No change and no hope


Last week the SDLP leader, Alasdair McDonnell, told his party conference that Northern Ireland needs a “prosperity process”.

It is probably the most intelligent thing you will hear a local politician say this year.

Pulling down flags, rioting, ripping the scabs off old wounds and rewriting history will seem irrational obsessions if bank balances are fattening and living standards are rising.

Former Defence Minister Liam Fox, when considering the factors that turn civilised societies into war zones, noted: “When economic and government systems fail, anarchy or terrorism can follow all too easily.”

Our system of government is so close to failure that American Richard Haass has had to be parachuted in. But flags, historical enquiries and the endless processing of peace will count for nothing if a greater focus is not put on saving the economy from failure.

Billionaire financier Warren Buffet famously said that it is when the tide goes out that we see who has been swimming without trunks on. It is also the case that when the water rises then those plodding about in lead boots will be in trouble.

Now that economies elsewhere are beginning to pick-up, there is a risk Northern Ireland will be left very exposed and there will be no global downturn for the politicians to hide behind. Already the data is showing Northern Ireland lagging behind in the recovery race.

If, as is increasingly probable, we see the British regions, the Republic of Ireland and even southern Europe return to rude economic health, while Northern Ireland remains in stagnant economic water then things are going to go bad. The mood of disappointment, alienation and resentment will return, as will the paramilitary parasites who feed on despair.

The public sector has a vital role in society, but it is obvious that its dominance here is now one of the major obstacles to economic, and thus social, improvements.

Rebalancing the local economy, from the public to the private sector, is vital to obtaining a prosperous and peaceful future. In part due to the blunt reality that the costs are no longer sustainable, but also to change the culture.

However, the political class show no appetite for enabling change and many politicians here actually believe that government spending constitutes a real economy, or understand that wealth needs to be created and taxed to fund government.

An easy place to start the change would be Northern Ireland’s lamentable public transport service. Privatisation, properly managed, could bring investment, expansion and improvement, yet any attempt to even seriously discuss this is met with the sort of response one might expect if you suggested selling children for organ harvesting.

Finance Minister Simon Hamilton recently even defended the bloated public sector, saying that he thinks it is not too big and even that its size can be an asset. He said: “We have taken a conscious decision not to [shrink it] because we recognised it is an economic driver.”

Years of failure at Stormont, decades of terrorism and reliance on other people’s money and unreliable big ticket inward investments have left Northern Ireland bereft of a small and medium business infrastructure, and fermented a culture that is often disdainful of private enterprise. This is not a conscious conspiracy, more the entrenched mindset created by decades of public sector dominance.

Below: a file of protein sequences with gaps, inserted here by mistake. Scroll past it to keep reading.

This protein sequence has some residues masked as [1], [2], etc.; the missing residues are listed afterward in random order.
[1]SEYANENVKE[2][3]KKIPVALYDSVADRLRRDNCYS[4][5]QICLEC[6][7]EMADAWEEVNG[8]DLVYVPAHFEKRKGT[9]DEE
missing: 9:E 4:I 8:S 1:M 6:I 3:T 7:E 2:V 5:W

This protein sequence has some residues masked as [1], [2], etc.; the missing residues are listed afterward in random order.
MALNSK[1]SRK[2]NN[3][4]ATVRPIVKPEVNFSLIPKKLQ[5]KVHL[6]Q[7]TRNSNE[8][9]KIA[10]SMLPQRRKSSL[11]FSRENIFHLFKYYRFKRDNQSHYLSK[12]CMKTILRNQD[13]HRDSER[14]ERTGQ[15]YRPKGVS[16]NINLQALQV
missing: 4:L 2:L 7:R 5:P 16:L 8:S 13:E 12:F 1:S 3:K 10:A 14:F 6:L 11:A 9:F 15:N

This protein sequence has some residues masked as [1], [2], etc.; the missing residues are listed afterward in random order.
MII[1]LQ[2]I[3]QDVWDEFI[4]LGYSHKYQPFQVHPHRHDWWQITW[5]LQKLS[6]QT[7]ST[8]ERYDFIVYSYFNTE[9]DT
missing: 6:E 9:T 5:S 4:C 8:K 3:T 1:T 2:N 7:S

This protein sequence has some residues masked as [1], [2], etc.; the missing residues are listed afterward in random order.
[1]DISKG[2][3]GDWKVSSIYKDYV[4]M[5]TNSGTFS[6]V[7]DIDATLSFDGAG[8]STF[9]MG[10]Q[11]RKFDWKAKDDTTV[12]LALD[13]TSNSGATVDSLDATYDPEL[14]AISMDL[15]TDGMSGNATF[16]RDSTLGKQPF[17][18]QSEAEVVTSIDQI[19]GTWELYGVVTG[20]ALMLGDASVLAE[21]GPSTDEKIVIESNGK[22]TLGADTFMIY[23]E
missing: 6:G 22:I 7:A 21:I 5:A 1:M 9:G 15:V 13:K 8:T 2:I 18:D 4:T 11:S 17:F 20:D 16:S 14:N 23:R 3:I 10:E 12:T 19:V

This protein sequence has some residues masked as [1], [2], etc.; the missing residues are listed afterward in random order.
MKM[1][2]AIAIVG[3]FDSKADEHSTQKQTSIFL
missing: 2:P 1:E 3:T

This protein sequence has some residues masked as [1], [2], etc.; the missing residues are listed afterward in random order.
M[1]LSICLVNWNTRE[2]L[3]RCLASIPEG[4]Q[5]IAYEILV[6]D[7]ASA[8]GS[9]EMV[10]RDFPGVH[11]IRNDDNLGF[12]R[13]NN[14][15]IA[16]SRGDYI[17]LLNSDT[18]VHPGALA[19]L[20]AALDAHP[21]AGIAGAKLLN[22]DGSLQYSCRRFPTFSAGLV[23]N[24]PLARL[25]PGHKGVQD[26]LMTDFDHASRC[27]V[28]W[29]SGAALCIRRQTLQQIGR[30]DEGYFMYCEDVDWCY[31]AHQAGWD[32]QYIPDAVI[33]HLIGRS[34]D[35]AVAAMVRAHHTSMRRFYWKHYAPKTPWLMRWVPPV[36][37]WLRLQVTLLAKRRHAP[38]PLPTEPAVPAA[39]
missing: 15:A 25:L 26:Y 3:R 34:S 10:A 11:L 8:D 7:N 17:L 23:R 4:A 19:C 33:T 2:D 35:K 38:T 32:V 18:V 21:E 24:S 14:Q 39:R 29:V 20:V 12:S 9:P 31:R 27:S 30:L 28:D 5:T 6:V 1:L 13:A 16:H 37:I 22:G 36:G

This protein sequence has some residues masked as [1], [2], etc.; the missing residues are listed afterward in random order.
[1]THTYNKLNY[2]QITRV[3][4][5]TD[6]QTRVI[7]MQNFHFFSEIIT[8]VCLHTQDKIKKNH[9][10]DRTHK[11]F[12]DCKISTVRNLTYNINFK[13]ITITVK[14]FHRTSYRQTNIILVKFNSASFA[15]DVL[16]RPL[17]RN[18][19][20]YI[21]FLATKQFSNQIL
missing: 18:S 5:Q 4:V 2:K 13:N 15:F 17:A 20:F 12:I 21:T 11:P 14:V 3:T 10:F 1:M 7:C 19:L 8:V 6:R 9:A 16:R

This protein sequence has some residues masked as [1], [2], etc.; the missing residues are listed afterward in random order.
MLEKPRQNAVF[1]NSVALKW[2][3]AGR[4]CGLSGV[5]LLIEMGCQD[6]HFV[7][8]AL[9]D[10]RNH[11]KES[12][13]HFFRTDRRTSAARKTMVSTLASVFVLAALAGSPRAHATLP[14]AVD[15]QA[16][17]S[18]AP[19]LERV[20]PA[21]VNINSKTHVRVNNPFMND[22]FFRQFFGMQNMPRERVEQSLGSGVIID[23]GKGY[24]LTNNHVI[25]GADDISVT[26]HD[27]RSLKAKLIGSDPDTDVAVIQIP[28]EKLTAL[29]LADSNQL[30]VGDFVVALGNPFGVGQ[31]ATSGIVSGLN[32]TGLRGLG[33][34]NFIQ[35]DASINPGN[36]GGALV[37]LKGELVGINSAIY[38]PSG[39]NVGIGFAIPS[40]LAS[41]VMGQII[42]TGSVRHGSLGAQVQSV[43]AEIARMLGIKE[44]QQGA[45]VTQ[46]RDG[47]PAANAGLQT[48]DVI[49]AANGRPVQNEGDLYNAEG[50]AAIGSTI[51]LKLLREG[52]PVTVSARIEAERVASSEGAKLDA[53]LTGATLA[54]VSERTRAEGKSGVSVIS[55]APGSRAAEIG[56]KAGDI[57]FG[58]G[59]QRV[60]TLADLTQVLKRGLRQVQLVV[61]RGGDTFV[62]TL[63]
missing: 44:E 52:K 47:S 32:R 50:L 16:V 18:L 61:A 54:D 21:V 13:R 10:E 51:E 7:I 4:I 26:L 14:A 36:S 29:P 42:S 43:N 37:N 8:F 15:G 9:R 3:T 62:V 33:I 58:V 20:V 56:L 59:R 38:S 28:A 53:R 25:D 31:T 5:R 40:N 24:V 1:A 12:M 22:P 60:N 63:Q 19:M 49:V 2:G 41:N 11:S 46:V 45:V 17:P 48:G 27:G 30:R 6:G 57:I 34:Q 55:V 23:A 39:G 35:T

The only time politicians get enthusiastic about private enterprise is in connection with investment from large foreign organisations, the classical corporatist approach that keeps business and governments locked together and the junkets and photo-ops flowing. In contrast, empowering local small and medium businesses, the natural home of the independently minded, appears to be a low priority.

That benighted, lacklustre corner of the public sector responsible for economic development is symptomatic of the wider problem: it has clouded itself in a fog of self-serving spin, dodgy statistics, and is currently desperately flailing about to find people to pin the blame on for years of their underperformance. Flag protestors and banks are easy targets.

Mr Hamilton also recently suggested local businesses should push back at banks that do not lend them cash. The bankers have much to apologise for, but they are in the business of making a profit from lending money. That businesses cannot secure finance can be explained by the risk that banks attach to putting money into businesses in a region with scant economic activity and an increasing terrorist threat.

Banks have a limited amount that they can lend, and calculate that what money they have could be more safely used providing credit cards and mortgages to civil servants with secure incomes. This is one example as to how public sector dominance hinders economic development and how the political class remains complacent and complicit.

We were brought to his sorry situation by economy wrecking terrorists and the smoke and mirrors that covered national debt mountains, and probably there was little that could have been done that would not have brought about a similar result, but that is the past.

We face a future in a leaner, more competitive global environment, but the message from Stormont steadfastly remains: “no change, no hope”. We have a generation of young people with new ideas and wide horizons and they deserve better.